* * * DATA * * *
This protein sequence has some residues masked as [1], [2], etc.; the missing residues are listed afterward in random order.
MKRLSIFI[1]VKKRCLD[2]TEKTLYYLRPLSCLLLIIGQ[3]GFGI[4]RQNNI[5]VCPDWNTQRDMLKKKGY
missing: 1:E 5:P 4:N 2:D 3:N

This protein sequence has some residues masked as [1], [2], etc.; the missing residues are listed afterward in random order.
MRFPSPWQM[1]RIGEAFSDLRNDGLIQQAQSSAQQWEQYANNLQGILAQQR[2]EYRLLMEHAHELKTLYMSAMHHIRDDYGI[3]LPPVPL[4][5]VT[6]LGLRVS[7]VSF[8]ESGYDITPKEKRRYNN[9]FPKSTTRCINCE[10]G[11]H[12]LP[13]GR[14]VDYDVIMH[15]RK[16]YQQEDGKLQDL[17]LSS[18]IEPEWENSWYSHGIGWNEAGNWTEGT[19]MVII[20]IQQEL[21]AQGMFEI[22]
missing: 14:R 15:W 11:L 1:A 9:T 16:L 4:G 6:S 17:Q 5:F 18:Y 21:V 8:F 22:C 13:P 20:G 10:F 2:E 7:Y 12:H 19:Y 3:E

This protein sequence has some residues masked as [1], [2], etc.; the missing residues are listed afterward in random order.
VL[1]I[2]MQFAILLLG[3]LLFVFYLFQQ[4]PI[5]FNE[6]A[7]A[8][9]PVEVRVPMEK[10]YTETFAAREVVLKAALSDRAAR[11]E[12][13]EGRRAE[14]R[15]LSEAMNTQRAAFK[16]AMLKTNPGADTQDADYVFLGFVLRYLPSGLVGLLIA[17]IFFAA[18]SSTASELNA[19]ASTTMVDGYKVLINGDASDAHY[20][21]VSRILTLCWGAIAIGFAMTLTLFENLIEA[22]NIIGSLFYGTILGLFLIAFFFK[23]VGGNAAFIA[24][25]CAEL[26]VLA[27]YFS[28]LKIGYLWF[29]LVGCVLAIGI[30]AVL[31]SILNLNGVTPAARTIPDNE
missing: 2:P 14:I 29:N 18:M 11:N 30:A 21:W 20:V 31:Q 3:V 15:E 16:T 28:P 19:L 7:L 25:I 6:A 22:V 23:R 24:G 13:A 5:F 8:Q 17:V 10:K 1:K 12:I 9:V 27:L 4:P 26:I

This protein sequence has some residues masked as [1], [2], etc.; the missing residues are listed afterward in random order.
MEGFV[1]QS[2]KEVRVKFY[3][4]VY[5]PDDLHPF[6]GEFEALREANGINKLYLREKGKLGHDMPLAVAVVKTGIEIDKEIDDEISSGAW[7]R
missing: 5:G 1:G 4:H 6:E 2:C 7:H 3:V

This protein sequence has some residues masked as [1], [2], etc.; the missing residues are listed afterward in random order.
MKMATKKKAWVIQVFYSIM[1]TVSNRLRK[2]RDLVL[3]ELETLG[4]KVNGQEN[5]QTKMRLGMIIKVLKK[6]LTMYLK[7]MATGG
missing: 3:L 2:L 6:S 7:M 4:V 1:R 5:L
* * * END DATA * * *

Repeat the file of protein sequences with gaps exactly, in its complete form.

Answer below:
This protein sequence has some residues masked as [1], [2], etc.; the missing residues are listed afterward in random order.
MKRLSIFI[1]VKKRCLD[2]TEKTLYYLRPLSCLLLIIGQ[3]GFGI[4]RQNNI[5]VCPDWNTQRDMLKKKGY
missing: 1:E 5:P 4:N 2:D 3:N

This protein sequence has some residues masked as [1], [2], etc.; the missing residues are listed afterward in random order.
MRFPSPWQM[1]RIGEAFSDLRNDGLIQQAQSSAQQWEQYANNLQGILAQQR[2]EYRLLMEHAHELKTLYMSAMHHIRDDYGI[3]LPPVPL[4][5]VT[6]LGLRVS[7]VSF[8]ESGYDITPKEKRRYNN[9]FPKSTTRCINCE[10]G[11]H[12]LP[13]GR[14]VDYDVIMH[15]RK[16]YQQEDGKLQDL[17]LSS[18]IEPEWENSWYSHGIGWNEAGNWTEGT[19]MVII[20]IQQEL[21]AQGMFEI[22]
missing: 14:R 15:W 11:L 1:A 9:T 16:L 4:G 6:S 17:Q 5:F 18:Y 21:V 8:F 22:C 13:P 20:G 10:F 2:E 7:Y 12:H 19:Y 3:E

This protein sequence has some residues masked as [1], [2], etc.; the missing residues are listed afterward in random order.
VL[1]I[2]MQFAILLLG[3]LLFVFYLFQQ[4]PI[5]FNE[6]A[7]A[8][9]PVEVRVPMEK[10]YTETFAAREVVLKAALSDRAAR[11]E[12][13]EGRRAE[14]R[15]LSEAMNTQRAAFK[16]AMLKTNPGADTQDADYVFLGFVLRYLPSGLVGLLIA[17]IFFAA[18]SSTASELNA[19]ASTTMVDGYKVLINGDASDAHY[20][21]VSRILTLCWGAIAIGFAMTLTLFENLIEA[22]NIIGSLFYGTILGLFLIAFFFK[23]VGGNAAFIA[24][25]CAEL[26]VLA[27]YFS[28]LKIGYLWF[29]LVGCVLAIGI[30]AVL[31]SILNLNGVTPAARTIPDNE
missing: 2:P 14:I 29:N 18:M 11:N 30:A 21:W 20:V 31:Q 3:V 15:E 16:T 28:P 19:L 7:L 25:I 6:A 22:V 23:R 24:G 13:A 5:F 8:Q 17:V 10:K 1:K 12:I 9:V 27:L 4:P 26:I

This protein sequence has some residues masked as [1], [2], etc.; the missing residues are listed afterward in random order.
MEGFV[1]QS[2]KEVRVKFY[3][4]VY[5]PDDLHPF[6]GEFEALREANGINKLYLREKGKLGHDMPLAVAVVKTGIEIDKEIDDEISSGAW[7]R
missing: 5:G 1:G 4:H 6:E 2:C 7:H 3:V

This protein sequence has some residues masked as [1], [2], etc.; the missing residues are listed afterward in random order.
MKMATKKKAWVIQVFYSIM[1]TVSNRLRK[2]RDLVL[3]ELETLG[4]KVNGQEN[5]QTKMRLGMIIKVLKK[6]LTMYLK[7]MATGG
missing: 3:L 2:L 6:S 7:M 4:V 1:R 5:L